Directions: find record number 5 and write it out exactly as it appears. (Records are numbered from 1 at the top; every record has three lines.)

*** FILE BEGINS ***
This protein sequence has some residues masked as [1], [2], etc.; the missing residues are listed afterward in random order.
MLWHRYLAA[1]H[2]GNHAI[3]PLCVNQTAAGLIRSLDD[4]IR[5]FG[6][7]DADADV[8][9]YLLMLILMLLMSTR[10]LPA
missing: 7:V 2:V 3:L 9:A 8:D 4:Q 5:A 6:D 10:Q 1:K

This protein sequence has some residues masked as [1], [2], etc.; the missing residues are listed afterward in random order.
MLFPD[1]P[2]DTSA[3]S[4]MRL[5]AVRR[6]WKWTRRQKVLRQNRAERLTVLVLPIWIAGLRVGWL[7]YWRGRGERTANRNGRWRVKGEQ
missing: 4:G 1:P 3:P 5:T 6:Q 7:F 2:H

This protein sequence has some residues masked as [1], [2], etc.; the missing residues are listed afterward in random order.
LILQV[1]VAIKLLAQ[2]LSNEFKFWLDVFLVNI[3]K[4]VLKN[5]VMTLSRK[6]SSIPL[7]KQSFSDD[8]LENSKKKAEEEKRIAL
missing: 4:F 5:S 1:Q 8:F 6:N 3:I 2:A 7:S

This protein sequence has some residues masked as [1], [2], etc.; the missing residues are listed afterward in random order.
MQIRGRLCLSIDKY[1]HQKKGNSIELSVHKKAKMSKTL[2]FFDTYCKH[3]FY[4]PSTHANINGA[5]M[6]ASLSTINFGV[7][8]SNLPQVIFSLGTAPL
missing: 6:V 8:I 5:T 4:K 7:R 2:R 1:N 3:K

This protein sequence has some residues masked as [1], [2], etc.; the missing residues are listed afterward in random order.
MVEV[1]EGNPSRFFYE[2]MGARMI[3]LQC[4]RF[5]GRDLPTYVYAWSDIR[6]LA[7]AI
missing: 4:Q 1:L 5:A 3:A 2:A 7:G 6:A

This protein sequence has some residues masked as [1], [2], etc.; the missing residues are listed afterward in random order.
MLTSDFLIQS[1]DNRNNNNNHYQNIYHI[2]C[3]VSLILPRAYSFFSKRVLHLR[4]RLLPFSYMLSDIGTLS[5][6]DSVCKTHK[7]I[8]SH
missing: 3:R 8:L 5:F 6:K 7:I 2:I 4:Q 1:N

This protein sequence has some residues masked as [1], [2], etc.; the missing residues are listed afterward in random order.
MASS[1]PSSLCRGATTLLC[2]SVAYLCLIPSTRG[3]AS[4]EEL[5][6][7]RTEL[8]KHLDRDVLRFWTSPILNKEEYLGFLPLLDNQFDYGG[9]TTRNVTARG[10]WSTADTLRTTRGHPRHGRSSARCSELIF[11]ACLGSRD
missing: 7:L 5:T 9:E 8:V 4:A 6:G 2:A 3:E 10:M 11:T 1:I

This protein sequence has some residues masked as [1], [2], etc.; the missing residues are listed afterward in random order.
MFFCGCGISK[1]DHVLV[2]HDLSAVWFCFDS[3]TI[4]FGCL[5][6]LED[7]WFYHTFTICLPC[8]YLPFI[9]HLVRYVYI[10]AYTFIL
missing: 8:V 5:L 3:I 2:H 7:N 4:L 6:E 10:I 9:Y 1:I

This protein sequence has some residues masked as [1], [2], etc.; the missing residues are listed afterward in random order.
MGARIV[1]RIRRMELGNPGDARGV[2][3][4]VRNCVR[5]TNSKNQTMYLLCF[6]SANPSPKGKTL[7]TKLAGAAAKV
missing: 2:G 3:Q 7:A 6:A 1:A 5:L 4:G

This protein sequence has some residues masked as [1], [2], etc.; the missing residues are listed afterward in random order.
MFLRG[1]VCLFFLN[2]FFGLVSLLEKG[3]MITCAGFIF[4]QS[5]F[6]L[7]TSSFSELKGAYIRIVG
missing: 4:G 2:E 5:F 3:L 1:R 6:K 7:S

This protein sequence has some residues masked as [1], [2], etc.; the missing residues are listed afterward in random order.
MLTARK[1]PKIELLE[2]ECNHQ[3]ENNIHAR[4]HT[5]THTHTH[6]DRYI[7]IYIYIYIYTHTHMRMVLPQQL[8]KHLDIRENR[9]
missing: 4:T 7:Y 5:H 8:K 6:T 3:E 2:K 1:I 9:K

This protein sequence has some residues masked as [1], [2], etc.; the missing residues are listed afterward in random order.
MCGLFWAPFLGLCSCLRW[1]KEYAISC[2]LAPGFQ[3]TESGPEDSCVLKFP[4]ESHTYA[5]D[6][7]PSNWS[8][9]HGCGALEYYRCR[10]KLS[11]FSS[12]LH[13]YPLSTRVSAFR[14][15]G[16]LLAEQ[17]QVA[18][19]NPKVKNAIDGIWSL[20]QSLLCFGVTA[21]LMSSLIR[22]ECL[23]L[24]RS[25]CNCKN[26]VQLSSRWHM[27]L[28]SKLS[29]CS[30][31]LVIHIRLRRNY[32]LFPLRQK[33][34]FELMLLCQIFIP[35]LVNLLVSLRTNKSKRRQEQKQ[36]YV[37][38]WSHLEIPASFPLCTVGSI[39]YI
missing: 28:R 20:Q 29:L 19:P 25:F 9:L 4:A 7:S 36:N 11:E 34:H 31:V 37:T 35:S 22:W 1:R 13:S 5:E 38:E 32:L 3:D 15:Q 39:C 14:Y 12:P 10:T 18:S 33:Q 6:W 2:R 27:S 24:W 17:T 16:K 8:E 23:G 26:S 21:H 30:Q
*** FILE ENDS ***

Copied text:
This protein sequence has some residues masked as [1], [2], etc.; the missing residues are listed afterward in random order.
MVEV[1]EGNPSRFFYE[2]MGARMI[3]LQC[4]RF[5]GRDLPTYVYAWSDIR[6]LA[7]AI
missing: 4:Q 1:L 5:A 3:A 2:A 7:G 6:A